MADISON, Wis. (AP) — Gov.-elect Tony Evers on Thursday named a former Obama administration official who worked on implementing the federal health care law to head the Wisconsin Department of Health Services.
Evers’ transition team announced that Andrea Palm will lead the state agency with a $12 billion annual budget that oversees Wisconsin’s Badger Care Plus Medicaid program, SeniorCare and a host of other public benefits programs. Palm is subject to confirmation by the Republican-controlled Wisconsin Senate, which has the power to block any pick by the Democratic Evers.
Republican Senate Majority Leader Scott Fitzgerald did not immediately return an email seeking comment on the pick. But Palm’s selection drew praise from Jon Peacock, research director at Kids Forward, which advocates for Medicaid expansion.
“Palm brings a wide range of expertise on health care issues and will be a very valuable asset for the Evers administration and for health care policymaking in Wisconsin,” Peacock said.
Evers is working to round out his 17-member Cabinet before he is sworn into office Monday, replacing Republican Gov. Scott Walker. Palm and other Cabinet appointees were to be introduced at a Thursday news conference.
Palm is a key addition to Evers’ inner circle, as he campaigned on expanding health care coverage and implementing the Medicaid expansion allowed under the federal Affordable Care Act. Walker and Republicans who control the Legislature did a partial expansion, but never accepted the federal money to cover about 75,000 additional poor people.
Under Wisconsin law, those only earning up to the poverty level, or $12,140 for a single person, qualify for the state’s Badger Care Plus Medicaid program. Expanding it to 138 percent of poverty — $16,753 for a single person and $34,638 for a family of four — would require legislative approval.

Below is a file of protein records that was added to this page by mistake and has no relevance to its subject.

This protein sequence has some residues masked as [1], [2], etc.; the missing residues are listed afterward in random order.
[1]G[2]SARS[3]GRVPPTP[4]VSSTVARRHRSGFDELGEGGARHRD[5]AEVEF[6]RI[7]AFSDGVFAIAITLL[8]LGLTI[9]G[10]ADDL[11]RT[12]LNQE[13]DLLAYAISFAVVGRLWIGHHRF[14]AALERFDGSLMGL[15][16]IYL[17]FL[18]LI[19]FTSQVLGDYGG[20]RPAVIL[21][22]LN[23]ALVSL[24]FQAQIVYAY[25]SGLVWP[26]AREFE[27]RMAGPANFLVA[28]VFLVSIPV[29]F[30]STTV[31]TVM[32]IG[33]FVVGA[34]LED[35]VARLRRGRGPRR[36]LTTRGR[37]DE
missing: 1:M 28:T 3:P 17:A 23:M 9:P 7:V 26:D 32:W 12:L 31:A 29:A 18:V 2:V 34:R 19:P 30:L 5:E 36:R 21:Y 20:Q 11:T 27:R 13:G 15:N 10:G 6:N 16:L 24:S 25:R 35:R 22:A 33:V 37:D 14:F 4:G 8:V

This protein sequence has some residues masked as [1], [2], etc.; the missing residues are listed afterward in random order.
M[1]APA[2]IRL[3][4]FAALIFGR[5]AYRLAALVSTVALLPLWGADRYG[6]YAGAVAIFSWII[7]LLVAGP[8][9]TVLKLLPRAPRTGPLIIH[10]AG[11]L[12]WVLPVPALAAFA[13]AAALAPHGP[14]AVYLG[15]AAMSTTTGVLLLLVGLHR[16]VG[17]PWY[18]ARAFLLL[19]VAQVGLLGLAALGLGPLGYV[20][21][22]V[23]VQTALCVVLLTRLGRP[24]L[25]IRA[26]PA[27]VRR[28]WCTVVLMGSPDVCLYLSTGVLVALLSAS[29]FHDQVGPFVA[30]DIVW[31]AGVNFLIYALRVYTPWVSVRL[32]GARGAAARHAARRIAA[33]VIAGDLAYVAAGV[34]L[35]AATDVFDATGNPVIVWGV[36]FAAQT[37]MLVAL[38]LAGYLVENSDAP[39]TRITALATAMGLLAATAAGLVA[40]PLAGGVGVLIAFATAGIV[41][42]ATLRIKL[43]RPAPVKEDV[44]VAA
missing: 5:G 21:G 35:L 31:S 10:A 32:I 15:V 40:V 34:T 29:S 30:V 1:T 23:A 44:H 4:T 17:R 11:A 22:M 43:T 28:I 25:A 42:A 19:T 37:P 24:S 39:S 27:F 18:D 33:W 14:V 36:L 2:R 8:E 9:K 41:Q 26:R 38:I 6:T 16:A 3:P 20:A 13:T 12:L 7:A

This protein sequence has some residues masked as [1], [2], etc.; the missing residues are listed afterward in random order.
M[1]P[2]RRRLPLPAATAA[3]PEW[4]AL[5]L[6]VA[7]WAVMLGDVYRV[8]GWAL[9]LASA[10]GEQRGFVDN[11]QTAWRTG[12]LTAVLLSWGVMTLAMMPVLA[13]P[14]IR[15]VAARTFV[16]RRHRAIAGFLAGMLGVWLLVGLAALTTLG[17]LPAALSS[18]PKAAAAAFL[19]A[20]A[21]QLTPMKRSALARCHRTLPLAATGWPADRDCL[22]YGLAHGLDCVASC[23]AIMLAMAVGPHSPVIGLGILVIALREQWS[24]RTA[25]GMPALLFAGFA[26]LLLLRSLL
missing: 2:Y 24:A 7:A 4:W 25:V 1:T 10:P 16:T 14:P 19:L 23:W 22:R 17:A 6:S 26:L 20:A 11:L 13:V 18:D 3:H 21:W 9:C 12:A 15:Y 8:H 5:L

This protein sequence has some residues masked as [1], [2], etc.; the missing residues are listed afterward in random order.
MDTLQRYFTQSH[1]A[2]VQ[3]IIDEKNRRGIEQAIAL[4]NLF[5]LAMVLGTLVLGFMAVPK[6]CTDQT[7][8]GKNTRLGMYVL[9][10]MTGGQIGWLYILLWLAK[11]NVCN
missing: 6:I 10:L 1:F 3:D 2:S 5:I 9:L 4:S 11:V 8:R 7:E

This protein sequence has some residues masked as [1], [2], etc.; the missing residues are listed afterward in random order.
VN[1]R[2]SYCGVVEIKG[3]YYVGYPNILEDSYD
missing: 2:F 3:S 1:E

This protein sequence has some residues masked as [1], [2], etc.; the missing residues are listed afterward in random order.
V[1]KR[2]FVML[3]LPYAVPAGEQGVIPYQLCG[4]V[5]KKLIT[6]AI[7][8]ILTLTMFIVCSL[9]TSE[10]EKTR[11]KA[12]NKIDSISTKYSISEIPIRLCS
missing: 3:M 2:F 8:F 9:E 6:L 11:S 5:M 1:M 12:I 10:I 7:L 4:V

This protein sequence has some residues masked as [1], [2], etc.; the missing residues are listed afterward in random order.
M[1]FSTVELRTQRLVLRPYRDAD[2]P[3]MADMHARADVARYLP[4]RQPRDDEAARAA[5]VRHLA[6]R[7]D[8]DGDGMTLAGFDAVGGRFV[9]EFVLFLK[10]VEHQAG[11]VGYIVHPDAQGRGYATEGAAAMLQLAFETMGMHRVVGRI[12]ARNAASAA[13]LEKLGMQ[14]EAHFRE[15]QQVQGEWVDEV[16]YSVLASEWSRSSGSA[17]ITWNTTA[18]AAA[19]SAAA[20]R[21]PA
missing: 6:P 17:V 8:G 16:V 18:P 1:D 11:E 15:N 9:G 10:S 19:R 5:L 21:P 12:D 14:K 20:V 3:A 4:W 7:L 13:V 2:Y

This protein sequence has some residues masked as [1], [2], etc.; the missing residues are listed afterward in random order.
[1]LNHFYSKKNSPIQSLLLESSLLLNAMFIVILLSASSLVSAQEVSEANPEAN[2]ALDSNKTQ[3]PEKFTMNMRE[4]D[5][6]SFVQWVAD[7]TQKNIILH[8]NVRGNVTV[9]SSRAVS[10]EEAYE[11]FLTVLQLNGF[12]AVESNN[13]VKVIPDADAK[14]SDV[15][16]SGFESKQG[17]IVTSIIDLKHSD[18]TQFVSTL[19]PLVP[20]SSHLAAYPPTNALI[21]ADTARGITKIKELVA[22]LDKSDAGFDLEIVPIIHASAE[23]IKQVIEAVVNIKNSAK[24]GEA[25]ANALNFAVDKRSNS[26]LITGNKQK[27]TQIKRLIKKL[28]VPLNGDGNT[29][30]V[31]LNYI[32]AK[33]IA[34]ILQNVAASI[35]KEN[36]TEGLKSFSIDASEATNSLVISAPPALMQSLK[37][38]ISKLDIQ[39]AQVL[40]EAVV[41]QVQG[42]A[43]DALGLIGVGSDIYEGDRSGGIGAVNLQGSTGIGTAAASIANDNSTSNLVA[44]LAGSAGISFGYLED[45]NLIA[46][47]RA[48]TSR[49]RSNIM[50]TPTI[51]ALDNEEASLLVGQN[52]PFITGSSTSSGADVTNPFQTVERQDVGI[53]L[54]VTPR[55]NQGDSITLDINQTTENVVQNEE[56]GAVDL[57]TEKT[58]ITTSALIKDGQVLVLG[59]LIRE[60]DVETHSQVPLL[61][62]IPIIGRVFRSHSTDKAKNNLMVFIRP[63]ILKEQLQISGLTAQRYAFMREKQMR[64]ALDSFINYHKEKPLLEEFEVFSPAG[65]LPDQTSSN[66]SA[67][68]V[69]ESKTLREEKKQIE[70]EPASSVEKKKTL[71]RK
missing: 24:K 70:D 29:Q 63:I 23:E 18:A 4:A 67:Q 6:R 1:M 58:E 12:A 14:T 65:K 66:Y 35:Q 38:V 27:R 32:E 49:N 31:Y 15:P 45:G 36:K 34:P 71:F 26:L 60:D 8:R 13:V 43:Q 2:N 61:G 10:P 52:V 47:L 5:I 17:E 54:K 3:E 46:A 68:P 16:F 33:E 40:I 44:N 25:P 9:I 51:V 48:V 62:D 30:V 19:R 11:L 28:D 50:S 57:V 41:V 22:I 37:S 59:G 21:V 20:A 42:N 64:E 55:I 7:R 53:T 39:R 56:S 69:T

Making the move to accept the federal expansion would save the state an estimated $180 million a year. Wisconsin missed out on $1.1 billion since 2014, according to the nonpartisan Legislative Fiscal Bureau. Thirty-five states have taken the money, and voters in three others approved the expansion in the November election.
Evers plans to include the $180 million in his budget proposal and increase reimbursement rates for Medicaid providers, hoping to reach a compromise with Republicans who have argued against expansion because of the additional cost it places on doctors who provide their care.
Wisconsin’s BadgerCare Plus Medicaid program covers about 773,000 people, about 300,000 of whom are non-disabled, non-elderly adults. The department’s total budget this year is about $12.3 billion, with $4 billion in state general purpose money. More than 80 percent of the agency’s budget, about $10.2 billion, is spent on Medicaid programs.
Palm has experience as a member of President Barack Obama’s administration working on implementation of the Affordable Care Act. She most recently served as senior counselor to the secretary of the U.S. Department of Health and Human Services under Obama from 2014 until 2017.
According to her online biography, Palm oversaw the operational agenda for the public health and human services agencies, encompassing more than 60,000 staff members. She also worked as a senior adviser to the White House Domestic Policy Council during implementation of the Affordable Care Act.
Before joining the Obama administration in 2009, she worked five years as a health policy adviser to then-Sen. Hillary Clinton. She also served three years as legislative director for former California Rep. Bob Matsui.
Palm’s appointment left Evers with five Cabinet secretary positions to fill. They are secretaries of Children and Families, Revenue, Workforce Development, Housing and Economic Development and Safety and Professional Services.